10 Signs Of A Financially Abusive Relationship – Marriage And Finance
Previously we’ve written an article which was a series on relationship finance, and expounded on an excerpt of Reverend PC Akubeze’s book, “Your Money, Our Money.” If you have not read that, please, click here.
In continuation of the series, we shall be talking about the 10 signs of a financially abusive relationship, originally authored by PC Akubueze. To start, let’s briefly bring you up to speed with what you should know about financial abuse.
You see, one of the forms that financial abuse can take, as far as relationships are concerned, is the control that one intimate partner has over the other partner’s access to financial resources, which diminishes the victim’s capacity to support themselves and forces them to depend on the perpetrator financially. We’ve identified 10 such fits of abuse and would share them with you to empower your relationship. These abuses are:
1. When Your Partner Refuses To Financially Cooperate During Emergencies.
There are relationships where both partners know that they have money saved for the rainy days but wouldn’t release the necessary fund when such time comes.
You see, there are certain situations that are urgent and demand urgent attention, particularly, in the area of health when it’s a matter of life and death.
And the money saved is needed to help solve the problem but your partner refuses to pay a dime to that effect. That is financial abuse. This also includes the area of basic provisions of life. If there’s money but the family goes to bed without food because of the decision of one partner, it’s wrong. That partner is financially abusive.
2. When Your Partner Monopolizes Financial Services At Home But Underperforms.
To be the sole partner caring for all, I mean, for everything at home, and does it well, that partner is commendable. However, whenever your partner wants to be responsible for everything finance at home but doesn’t live up to it. That partner is abusive, financially. Their monopoly isn’t because they care for the family but because they want all monies to come to them so they can use it as they please. The monopoly is a way to cut out the other partner from interfering with finances or with the way they spend. This is one of the 10 Signs Of A Financially Abusive Relationship.
3. When Your Partner Only Allows You Stay At Home For Domestic Services.
Staying at home, as a housewife, is not a bad thing at all. Truth be told, It’s a job in itself to be home doing domestic chores including cooking. In the western world, it’s considered a paid job and people are hired to take care of the elderly and others who can afford hired staff, such as domestic staff, cooks/chefs, and child daycare staff.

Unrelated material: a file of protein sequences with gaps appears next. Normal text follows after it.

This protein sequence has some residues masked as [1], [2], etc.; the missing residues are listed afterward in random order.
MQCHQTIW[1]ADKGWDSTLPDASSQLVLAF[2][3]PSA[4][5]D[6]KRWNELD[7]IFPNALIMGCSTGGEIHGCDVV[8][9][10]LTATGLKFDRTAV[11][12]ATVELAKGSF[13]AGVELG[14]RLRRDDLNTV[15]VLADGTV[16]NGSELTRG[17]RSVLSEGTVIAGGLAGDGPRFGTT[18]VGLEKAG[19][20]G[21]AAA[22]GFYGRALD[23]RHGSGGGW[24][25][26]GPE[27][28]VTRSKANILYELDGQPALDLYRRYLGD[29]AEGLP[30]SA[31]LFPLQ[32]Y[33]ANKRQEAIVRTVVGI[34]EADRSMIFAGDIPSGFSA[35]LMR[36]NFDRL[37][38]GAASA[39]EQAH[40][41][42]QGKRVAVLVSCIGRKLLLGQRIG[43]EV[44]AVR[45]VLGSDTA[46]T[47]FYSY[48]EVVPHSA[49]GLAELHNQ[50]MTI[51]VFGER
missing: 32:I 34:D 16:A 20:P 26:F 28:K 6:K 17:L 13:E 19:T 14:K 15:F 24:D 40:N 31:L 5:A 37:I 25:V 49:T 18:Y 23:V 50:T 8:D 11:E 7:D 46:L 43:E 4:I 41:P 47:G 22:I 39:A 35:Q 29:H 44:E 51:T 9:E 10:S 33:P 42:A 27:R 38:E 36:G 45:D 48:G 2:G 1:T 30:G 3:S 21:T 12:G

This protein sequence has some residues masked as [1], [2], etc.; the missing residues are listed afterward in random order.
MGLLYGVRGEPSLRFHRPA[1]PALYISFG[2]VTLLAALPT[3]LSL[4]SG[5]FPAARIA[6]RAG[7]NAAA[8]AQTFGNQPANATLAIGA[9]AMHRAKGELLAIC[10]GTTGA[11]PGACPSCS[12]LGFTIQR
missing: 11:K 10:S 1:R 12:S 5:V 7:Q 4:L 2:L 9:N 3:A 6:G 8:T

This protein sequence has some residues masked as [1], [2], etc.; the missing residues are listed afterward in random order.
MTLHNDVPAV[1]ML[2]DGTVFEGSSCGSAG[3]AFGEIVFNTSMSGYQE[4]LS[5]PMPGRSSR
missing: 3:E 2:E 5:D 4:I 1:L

All of which are done at home. So if a wife stays at home for these purposes, it’s a commendable task. That woman who willingly stays at home daily should be commended.
However, the issue here is when the partner confines the wife at home to only do domestic work and nothing else that could earn her extra cash. You should underscore the words “EXTRA CASH” because that’s where the actual problem lies with abusive partners. They don’t want you to earn money, even with your degrees, so they confine you to the kitchen.
Although some of their husbands do provide for the needs of their wives, the relationship is still not healthy. Just the fact that a husband detests the wife’s earning income to confine her to the kitchen is deplorable and abusive. Men, be careful because if you cannot be happy for your wives to control money, you might be one of the financially abusive husbands out there.
4. When Your Partner Steals Money From You.
Practically speaking, some partners do steal their own money (because I believe the two are one). The money they steal literally belongs to the other partner. It’s so funny, you see, that they can even steal the money that they give to you. Yes, of course, some partners are so jealous that you are financially responsible and independent, and would go the extra mile to steal from you.
You would be looking for your stolen money and they can help you look for it, even making the loudest noise in the search. Yet, they are the culprits that they pretend to search for. Their jealousy and hate for your financial independence can cause them to steal the money or items that they intentionally gave to you. Such partners are financially abusive.